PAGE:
Druse

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Druse (Druzes) Members of a Middle Eastern religious sect. A breakaway group of the Ismailis, the Druse originated in the reign of al-Hakim (996–1021), sixth Fatimid caliph of Egypt, who claimed to be divine. They are named after al-Darazi, the first to proclaim the cult publicly. Stressing pure monotheism, they emphasize the possibility of direct communication with divinity as a living presence. They were persecuted in Egypt, fought against both Turks and local Christians, and against French rule in Syria in the 1920s. There are about 500,000 Druses living in Syria, Lebanon, and Israel.

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druse (adj. drusy) A cavity (vugh) in an igneous rock or a mineral vein into which euhedral (well-formed) crystals of the rock or mineral vein project, or the crystals themselves. The cavity represents a volume of late-stage, vapour-rich magma trapped by the rock crystallizing around it. Crystals can grow freely into this medium and hence crystallize in perfect forms (e.g. smokey quartz in granite) to give well-shaped crystal faces. The word is German, Druse meaning decayed or weathered ore.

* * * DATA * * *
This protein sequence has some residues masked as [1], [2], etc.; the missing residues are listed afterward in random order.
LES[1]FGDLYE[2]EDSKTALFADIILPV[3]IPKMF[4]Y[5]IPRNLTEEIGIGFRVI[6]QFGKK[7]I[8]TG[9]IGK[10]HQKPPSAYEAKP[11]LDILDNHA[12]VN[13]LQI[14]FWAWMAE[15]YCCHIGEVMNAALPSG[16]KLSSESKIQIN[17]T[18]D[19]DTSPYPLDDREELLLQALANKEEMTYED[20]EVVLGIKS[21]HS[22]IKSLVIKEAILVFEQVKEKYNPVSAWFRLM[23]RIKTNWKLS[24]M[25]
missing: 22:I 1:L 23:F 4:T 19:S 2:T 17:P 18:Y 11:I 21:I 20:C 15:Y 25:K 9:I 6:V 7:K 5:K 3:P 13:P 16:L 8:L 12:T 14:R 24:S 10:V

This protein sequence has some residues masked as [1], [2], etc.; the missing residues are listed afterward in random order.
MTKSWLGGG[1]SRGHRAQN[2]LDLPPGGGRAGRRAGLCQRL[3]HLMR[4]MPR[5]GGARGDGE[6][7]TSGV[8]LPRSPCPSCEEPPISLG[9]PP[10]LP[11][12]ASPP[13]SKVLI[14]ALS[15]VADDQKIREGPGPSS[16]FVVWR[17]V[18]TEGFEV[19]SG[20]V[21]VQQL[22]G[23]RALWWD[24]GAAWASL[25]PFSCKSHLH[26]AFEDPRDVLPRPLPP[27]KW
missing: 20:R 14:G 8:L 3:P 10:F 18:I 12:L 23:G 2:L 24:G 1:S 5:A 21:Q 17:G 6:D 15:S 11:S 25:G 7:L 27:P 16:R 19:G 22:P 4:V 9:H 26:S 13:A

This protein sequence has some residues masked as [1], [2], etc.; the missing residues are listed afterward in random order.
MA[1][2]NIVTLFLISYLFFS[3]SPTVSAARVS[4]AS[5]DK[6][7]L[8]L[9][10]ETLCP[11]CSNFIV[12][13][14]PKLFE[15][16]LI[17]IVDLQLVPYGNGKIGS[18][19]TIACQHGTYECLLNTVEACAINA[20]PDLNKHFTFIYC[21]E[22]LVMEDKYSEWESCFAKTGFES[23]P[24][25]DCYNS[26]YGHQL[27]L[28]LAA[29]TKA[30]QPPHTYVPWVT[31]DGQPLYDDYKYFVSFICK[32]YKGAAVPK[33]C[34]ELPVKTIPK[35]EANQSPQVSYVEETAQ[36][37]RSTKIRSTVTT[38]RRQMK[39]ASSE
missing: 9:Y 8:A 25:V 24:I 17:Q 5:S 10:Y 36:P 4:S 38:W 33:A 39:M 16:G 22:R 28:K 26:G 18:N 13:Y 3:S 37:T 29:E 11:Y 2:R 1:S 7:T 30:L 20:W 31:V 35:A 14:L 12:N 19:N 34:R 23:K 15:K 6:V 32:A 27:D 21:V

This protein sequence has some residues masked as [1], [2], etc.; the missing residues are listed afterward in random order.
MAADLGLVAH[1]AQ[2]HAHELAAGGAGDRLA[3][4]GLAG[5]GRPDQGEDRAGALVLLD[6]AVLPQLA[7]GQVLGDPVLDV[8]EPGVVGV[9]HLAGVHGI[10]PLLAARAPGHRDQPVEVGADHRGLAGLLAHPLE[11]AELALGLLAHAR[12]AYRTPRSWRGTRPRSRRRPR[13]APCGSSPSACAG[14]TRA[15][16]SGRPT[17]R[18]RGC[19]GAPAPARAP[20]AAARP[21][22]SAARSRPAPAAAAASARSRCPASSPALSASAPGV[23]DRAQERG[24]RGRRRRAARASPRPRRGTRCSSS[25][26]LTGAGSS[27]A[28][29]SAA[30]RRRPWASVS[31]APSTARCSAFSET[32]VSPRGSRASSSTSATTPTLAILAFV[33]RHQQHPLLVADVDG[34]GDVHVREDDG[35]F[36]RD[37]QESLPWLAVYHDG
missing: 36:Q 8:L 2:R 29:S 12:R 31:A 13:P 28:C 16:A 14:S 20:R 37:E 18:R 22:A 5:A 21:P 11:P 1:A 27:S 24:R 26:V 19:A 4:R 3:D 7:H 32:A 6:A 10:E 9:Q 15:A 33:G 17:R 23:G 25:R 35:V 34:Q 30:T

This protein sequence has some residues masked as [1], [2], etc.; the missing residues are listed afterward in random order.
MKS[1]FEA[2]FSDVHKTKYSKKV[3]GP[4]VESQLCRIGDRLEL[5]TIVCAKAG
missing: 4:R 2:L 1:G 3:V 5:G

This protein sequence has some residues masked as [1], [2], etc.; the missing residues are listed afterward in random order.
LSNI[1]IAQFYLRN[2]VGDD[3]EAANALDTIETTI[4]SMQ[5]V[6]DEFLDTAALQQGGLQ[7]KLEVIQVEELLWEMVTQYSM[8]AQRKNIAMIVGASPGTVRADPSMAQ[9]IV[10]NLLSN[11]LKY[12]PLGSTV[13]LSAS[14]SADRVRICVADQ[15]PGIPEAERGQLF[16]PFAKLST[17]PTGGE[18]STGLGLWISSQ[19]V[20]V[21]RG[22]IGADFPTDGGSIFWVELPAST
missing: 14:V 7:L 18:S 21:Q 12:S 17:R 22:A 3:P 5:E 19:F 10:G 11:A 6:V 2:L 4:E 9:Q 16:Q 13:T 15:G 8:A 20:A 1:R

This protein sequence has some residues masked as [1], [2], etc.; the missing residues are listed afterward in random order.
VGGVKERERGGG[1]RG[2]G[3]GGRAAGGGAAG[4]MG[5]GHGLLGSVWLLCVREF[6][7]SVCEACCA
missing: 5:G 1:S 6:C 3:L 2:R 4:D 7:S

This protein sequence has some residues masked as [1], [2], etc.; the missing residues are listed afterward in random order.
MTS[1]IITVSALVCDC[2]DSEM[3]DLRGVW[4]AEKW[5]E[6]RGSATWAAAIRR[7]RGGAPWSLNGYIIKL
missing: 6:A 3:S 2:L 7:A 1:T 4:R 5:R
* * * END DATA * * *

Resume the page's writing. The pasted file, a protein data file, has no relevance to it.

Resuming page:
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druse / droōz/ • n. 1. Geol. a rock cavity lined with a crust of projecting crystals. ∎  the crust of crystals lining such a cavity. 2. Bot. a rounded cluster of calcium oxalate crystals found in some plant cells. DERIVATIVES: drus·y adj. ( Geol. ).

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druse (sphaeroraphide) A spiky, globular mass of crystals, usually of calcium oxalate, formed around a centre of organic material and found free inside cells or attached to cell walls in cortex, pith, and phloem tissue.

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druse crystals lining a rock-cavity. XIX. — F. — G. druse weathered ore = MLG. drūse, drōse, Du. droes.

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Druse: see Druze.